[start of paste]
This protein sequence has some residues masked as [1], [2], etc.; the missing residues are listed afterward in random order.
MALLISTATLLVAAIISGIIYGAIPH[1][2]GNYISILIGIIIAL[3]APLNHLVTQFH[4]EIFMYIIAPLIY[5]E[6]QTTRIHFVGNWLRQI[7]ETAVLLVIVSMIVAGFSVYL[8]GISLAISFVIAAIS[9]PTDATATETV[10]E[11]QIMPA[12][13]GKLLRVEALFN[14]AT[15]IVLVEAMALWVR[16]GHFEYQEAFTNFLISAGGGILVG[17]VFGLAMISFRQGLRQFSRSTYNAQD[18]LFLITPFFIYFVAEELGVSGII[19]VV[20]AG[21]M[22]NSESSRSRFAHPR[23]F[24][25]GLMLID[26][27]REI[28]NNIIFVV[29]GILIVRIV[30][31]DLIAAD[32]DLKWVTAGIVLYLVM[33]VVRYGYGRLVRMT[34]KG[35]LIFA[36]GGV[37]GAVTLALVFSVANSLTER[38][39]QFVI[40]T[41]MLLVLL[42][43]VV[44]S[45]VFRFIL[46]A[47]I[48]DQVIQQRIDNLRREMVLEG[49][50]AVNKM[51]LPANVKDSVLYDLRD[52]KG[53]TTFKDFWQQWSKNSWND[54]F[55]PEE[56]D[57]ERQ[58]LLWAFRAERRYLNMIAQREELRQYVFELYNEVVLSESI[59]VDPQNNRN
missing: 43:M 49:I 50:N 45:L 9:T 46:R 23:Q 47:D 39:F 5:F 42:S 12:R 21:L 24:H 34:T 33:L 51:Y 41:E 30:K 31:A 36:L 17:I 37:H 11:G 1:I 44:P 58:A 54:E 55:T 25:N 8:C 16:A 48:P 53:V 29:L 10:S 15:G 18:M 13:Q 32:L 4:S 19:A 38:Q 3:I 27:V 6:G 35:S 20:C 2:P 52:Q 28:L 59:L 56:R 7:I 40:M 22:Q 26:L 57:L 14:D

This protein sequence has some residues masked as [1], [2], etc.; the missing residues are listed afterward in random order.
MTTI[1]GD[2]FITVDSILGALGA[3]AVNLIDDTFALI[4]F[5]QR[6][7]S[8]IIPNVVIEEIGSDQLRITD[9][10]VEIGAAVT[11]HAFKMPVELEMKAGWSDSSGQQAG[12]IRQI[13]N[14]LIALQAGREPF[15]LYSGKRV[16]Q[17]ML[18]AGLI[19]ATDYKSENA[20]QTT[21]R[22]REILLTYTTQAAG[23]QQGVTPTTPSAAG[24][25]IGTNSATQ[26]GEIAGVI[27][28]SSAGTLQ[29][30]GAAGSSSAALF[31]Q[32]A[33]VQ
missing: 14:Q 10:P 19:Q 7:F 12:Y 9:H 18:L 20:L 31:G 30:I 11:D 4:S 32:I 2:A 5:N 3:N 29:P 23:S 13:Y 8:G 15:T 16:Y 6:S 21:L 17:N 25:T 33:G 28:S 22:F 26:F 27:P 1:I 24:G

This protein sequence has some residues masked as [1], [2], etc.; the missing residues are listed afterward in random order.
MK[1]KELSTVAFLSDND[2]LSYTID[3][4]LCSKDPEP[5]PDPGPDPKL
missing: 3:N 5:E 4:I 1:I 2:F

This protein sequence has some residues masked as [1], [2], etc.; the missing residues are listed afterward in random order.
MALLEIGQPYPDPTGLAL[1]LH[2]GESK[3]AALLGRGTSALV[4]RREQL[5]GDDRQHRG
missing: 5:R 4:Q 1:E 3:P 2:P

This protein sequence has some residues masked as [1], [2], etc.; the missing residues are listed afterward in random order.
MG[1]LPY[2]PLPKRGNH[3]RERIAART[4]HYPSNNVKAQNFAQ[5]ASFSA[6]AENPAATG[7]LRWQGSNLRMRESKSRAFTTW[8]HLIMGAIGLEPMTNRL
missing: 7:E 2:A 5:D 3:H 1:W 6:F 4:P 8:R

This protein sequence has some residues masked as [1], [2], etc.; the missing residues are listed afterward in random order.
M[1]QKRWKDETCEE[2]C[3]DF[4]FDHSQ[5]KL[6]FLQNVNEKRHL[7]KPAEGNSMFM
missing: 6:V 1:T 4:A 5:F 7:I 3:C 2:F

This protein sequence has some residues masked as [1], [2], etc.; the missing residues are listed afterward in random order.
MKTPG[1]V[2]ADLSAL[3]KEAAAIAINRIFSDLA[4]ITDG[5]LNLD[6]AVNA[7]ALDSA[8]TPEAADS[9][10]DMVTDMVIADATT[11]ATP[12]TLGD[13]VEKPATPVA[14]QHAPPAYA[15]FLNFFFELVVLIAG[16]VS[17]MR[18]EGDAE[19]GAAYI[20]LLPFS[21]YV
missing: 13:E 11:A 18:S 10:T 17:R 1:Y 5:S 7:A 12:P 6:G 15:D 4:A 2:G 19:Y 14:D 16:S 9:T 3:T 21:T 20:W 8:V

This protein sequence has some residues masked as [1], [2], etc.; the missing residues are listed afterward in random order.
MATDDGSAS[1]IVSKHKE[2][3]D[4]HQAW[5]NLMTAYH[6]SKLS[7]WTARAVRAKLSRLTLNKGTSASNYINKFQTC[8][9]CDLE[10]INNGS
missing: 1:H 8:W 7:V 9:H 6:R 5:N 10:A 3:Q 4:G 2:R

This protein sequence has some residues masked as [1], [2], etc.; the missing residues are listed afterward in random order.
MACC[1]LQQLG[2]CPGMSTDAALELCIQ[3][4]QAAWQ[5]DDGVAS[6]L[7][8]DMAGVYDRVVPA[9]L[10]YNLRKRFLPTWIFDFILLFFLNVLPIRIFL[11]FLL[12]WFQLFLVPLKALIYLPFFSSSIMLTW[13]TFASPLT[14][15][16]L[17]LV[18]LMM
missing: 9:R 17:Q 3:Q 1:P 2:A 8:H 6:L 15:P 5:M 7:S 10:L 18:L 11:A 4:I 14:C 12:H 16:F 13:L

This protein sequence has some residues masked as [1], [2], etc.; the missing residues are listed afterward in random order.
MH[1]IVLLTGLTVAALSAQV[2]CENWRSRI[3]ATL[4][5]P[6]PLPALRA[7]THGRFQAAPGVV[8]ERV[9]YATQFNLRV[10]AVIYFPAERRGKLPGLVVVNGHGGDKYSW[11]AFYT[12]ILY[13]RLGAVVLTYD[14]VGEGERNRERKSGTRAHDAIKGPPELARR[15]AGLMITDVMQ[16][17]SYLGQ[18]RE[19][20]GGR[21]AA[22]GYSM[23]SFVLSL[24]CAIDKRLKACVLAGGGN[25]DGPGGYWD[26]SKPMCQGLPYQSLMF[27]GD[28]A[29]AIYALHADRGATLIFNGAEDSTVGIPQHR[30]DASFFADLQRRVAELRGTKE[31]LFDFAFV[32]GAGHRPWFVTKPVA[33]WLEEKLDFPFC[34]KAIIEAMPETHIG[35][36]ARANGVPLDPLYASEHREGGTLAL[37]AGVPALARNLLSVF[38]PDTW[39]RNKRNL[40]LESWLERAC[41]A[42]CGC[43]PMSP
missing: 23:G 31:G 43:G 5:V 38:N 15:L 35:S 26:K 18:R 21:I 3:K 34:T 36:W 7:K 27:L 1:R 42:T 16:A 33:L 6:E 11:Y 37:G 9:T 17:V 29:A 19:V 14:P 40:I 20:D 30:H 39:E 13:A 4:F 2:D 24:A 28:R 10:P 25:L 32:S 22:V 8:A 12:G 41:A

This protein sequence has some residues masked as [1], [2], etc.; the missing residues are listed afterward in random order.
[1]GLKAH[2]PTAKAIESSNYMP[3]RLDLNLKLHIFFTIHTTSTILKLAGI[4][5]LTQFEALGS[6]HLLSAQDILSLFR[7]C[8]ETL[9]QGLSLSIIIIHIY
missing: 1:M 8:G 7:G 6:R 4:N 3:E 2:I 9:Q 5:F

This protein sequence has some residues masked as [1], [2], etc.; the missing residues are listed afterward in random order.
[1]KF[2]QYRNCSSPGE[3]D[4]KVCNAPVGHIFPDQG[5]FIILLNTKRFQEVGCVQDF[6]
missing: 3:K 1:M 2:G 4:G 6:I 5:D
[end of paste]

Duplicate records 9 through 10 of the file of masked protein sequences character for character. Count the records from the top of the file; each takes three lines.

This protein sequence has some residues masked as [1], [2], etc.; the missing residues are listed afterward in random order.
MACC[1]LQQLG[2]CPGMSTDAALELCIQ[3][4]QAAWQ[5]DDGVAS[6]L[7][8]DMAGVYDRVVPA[9]L[10]YNLRKRFLPTWIFDFILLFFLNVLPIRIFL[11]FLL[12]WFQLFLVPLKALIYLPFFSSSIMLTW[13]TFASPLT[14][15][16]L[17]LV[18]LMM
missing: 9:R 17:Q 3:Q 1:P 2:A 8:H 6:L 15:P 5:M 7:S 10:L 18:L 11:A 4:I 14:C 12:H 16:F 13:L

This protein sequence has some residues masked as [1], [2], etc.; the missing residues are listed afterward in random order.
MH[1]IVLLTGLTVAALSAQV[2]CENWRSRI[3]ATL[4][5]P[6]PLPALRA[7]THGRFQAAPGVV[8]ERV[9]YATQFNLRV[10]AVIYFPAERRGKLPGLVVVNGHGGDKYSW[11]AFYT[12]ILY[13]RLGAVVLTYD[14]VGEGERNRERKSGTRAHDAIKGPPELARR[15]AGLMITDVMQ[16][17]SYLGQ[18]RE[19][20]GGR[21]AA[22]GYSM[23]SFVLSL[24]CAIDKRLKACVLAGGGN[25]DGPGGYWD[26]SKPMCQGLPYQSLMF[27]GD[28]A[29]AIYALHADRGATLIFNGAEDSTVGIPQHR[30]DASFFADLQRRVAELRGTKE[31]LFDFAFV[32]GAGHRPWFVTKPVA[33]WLEEKLDFPFC[34]KAIIEAMPETHIG[35][36]ARANGVPLDPLYASEHREGGTLAL[37]AGVPALARNLLSVF[38]PDTW[39]RNKRNL[40]LESWLERAC[41]A[42]CGC[43]PMSP
missing: 23:G 31:G 43:G 5:V 38:N 15:L 35:S 26:K 18:R 21:I 3:K 34:T 36:W 7:K 27:L 1:R 42:T 16:A 33:L 6:E 11:Y 37:G 9:T 17:V 29:A 19:V 14:P 40:I 20:D 30:H 39:E 13:A 4:F 2:D 24:A 28:R 10:P 25:L 32:S 22:V 8:A 12:G 41:A